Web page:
Tuesday, September 22, 2015

Overestimating Barriers to Entry: The Rise of Craft Distillers

The alcoholic beverage industry has experienced a significant change in the past few years, as a wave of new entrants has emerged.  A large number of "craft distillers" have exploded onto the scene.  According to the American Distilling Institute, the number of small distilleries has risen tenfold over the past ten years.  According to a recent article in the Wall Street Journal, the large players are taking notice. They don't want to get caught unprepared, as they were to some extent when craft beer began to disrupt their business.  

The rise of craft beer and craft distilleries raises an important strategy point.  For years, people argued that the barriers to entry in markets such as beer and distilled spirits were high because of economies of scale, brand equity, route to market advantages, and the extensive advertising and marketing required to launch a new product.  What's happened?  How have startups cracked these markets?  It's become easier to enter these days for a variety of reasons.  Perhaps most importantly, one can launch a new brand more easily today than in the past.  You don't need traditional marketing and advertising approaches, which can be very expensive.  You can use guerrilla marketing and social media to introduce a new product.  Authenticity has become a key product attribute for consumers, and entrants can play on that trend.  Retailers are looking for new, high margin, premium products to add to their portfolio.  Deregulation has occurred, with some laws restricting the sale of alcohol at certain days, times, and locations coming off the books.  Moreover, some rules restricting production have changed as well.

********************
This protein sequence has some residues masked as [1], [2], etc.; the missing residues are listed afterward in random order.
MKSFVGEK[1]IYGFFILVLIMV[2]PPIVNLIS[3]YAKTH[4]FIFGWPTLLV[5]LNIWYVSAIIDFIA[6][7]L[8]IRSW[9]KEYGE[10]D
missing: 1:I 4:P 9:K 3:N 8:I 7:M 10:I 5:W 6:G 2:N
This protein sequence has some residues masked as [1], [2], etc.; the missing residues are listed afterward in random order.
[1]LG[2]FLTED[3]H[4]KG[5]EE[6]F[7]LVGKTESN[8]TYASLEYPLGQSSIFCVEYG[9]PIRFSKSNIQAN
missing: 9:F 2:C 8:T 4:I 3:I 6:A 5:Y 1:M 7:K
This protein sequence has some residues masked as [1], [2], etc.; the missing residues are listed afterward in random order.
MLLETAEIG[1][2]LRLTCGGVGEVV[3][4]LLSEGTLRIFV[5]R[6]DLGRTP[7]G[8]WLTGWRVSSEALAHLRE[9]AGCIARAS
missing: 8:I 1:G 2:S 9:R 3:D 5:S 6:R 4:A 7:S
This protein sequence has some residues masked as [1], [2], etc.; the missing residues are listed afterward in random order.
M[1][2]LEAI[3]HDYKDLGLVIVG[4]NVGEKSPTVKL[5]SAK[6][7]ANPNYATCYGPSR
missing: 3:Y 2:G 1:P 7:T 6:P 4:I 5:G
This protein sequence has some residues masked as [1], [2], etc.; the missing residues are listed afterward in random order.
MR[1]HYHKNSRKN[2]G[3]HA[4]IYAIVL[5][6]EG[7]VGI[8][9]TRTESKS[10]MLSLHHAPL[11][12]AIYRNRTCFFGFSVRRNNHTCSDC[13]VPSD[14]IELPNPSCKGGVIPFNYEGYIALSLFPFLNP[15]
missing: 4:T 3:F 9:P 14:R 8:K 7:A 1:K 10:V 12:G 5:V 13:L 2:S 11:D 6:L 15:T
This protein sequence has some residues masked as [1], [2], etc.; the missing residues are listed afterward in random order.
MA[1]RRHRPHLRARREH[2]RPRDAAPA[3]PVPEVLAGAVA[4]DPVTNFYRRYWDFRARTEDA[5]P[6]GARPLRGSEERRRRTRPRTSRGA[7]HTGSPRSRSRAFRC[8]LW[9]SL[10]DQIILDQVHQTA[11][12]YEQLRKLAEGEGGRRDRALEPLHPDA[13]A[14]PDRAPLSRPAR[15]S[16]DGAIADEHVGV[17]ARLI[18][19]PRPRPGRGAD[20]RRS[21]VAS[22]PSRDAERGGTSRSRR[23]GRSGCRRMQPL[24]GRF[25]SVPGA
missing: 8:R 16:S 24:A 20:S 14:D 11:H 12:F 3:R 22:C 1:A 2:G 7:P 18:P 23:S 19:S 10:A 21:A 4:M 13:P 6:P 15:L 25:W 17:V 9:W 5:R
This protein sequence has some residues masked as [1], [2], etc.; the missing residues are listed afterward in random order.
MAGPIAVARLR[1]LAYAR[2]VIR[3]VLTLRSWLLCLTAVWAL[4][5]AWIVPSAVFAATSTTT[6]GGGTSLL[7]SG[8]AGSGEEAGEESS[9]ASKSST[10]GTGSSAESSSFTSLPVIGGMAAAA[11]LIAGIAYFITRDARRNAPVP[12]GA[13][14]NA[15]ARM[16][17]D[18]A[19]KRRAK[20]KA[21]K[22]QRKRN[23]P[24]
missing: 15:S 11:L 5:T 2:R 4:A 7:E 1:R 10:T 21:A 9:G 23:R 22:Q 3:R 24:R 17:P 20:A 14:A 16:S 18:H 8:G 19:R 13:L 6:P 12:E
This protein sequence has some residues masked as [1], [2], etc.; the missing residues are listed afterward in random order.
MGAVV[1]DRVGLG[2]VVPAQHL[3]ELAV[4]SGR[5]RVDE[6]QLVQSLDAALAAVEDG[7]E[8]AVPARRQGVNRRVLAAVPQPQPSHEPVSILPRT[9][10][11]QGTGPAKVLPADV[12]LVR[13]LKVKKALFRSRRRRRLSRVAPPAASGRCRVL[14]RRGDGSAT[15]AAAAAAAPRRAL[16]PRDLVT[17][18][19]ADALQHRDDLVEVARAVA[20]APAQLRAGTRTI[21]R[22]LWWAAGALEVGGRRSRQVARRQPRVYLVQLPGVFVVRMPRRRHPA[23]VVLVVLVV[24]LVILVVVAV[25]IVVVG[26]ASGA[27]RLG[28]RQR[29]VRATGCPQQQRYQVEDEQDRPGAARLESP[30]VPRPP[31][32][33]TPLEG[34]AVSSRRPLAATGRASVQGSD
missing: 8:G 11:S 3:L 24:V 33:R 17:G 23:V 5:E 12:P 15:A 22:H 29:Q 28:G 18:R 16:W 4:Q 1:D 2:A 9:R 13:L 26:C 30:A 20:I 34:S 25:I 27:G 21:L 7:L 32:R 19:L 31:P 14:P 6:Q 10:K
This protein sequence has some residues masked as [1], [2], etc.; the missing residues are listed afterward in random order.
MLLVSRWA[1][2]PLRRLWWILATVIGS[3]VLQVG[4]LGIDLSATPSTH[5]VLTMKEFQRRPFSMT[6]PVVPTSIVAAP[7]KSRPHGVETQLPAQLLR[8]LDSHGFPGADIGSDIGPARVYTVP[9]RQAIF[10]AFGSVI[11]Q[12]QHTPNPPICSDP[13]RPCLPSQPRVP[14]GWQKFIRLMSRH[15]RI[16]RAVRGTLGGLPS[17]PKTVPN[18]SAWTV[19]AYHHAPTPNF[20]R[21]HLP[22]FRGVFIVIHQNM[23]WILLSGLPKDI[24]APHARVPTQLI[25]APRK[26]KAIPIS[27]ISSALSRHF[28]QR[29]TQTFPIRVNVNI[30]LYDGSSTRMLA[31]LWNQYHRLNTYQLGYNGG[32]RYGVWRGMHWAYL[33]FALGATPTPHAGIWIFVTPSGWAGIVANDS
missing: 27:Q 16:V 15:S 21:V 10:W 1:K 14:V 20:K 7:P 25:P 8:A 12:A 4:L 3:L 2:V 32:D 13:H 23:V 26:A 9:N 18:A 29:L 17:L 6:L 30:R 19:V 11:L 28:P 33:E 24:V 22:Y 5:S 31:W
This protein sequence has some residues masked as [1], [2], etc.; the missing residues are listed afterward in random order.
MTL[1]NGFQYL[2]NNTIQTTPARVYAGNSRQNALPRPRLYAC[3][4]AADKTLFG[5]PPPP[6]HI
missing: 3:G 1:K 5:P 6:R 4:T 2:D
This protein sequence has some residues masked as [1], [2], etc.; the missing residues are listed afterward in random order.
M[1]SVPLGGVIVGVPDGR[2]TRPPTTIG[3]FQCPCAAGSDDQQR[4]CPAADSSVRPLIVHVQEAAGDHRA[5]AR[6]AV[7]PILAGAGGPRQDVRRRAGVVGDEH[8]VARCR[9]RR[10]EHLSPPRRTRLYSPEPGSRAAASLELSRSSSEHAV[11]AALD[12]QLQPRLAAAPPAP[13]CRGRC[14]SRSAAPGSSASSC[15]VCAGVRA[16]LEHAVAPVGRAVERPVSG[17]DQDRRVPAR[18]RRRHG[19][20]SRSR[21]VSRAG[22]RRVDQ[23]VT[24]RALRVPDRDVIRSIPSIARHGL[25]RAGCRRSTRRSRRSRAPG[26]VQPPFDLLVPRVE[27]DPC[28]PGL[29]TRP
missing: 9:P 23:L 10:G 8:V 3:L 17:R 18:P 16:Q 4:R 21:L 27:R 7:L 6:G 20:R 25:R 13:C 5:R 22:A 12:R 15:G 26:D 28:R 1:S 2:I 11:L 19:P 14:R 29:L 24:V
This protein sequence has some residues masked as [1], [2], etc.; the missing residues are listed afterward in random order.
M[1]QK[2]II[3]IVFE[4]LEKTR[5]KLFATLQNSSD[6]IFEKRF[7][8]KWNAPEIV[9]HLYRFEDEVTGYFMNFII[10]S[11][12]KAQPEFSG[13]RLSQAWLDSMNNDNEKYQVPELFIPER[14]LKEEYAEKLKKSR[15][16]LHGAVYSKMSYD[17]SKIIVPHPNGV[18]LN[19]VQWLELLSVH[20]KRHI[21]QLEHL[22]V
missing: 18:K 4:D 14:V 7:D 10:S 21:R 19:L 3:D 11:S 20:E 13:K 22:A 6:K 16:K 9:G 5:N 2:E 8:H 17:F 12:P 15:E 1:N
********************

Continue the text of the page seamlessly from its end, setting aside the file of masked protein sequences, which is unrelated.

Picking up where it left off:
What's the broader lesson here?  Economies of scale might be significant, but we can't overestimate their ability to prevent entry.   Niche players can still emerge.  Other entry barriers can decline, precipitating entry despite scale disadvantages.   Moreover, some advantages of being small often are overlooked.  While no one niche player may take substantial share, as a group they may create a significant disruption in the marketplace.  The strategic threat is not from one particular entry, but from a class of entrants.  That's a concept that incumbent players in many industries should keep top of mind. 

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